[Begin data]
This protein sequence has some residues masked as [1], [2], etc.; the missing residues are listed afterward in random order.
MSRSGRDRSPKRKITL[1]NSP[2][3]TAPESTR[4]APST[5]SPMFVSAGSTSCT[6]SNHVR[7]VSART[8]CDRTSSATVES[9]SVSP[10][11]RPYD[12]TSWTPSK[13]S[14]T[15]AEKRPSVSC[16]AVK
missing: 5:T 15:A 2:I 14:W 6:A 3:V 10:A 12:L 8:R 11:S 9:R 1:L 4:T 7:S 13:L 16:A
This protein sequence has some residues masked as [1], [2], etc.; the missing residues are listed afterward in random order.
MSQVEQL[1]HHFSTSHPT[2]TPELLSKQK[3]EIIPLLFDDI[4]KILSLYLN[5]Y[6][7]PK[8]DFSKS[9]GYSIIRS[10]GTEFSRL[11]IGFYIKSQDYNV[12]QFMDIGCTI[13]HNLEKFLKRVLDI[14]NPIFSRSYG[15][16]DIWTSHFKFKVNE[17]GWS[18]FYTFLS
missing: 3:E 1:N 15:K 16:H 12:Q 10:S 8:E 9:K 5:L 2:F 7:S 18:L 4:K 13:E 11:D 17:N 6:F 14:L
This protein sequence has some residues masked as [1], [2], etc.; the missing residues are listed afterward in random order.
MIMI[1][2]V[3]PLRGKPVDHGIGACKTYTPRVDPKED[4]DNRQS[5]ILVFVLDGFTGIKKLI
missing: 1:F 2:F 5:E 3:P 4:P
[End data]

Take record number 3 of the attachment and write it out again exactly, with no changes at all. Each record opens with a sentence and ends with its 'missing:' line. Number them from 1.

This protein sequence has some residues masked as [1], [2], etc.; the missing residues are listed afterward in random order.
MIMI[1][2]V[3]PLRGKPVDHGIGACKTYTPRVDPKED[4]DNRQS[5]ILVFVLDGFTGIKKLI
missing: 1:F 2:F 5:E 3:P 4:P